In its 2021 Container Shipping Outlook, the consulting firm said that current market fundamentals—high freight rates and a small orderbook—could bring a more sustainable future for container shipping if owners refrain from rushing to shipyards to order new vessels.
Historically, owners have lacked the discipline to withhold from expanding their fleets in times of rising profits, the report said.
“Whereas in the past, demand shocks hit just as orders for new vessels were increasing or already at elevated levels, in the latest cycle a sudden drop in demand occurred while both capacity and orders for new vessels were relatively low,“ the report said.
AlixPartners attributes the current rate environment in a large part to lower capacity growth, with the COVID demand shock hitting when the orderbook was at record lows and after a prolonged period of ship demolition.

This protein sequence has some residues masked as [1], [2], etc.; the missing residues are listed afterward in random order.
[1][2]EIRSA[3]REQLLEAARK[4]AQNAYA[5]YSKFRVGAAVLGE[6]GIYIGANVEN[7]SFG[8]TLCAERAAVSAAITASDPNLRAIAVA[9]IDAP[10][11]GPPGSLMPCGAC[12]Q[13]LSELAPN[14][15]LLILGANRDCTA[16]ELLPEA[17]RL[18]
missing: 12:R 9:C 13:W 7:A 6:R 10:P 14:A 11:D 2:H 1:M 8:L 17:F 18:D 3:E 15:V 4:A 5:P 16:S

Two concerning factors facing the container sector are the shift in US consumer demand from goods to services in 2020, and record low reliability in the container trades.
Market uncertainty around future environmental regulation supported rates by disincentivising orders, said the report, and the cost impact of sulphur regulations in 2020 had been lower than expected as fuel costs did not rise as much as predicted.
“Until the regulatory picture clarifies, many carriers will likely slow their ships to reduce emissions, which effectively further limits capacity,” said the report.
In 2021, carriers will face the challenge of maintaining their ordering discipline and improving reliability, while shippers will need to adjust their offerings to fit a higher-rate environment, said the report.
The full report can be accessed on the AlixPartners website here.
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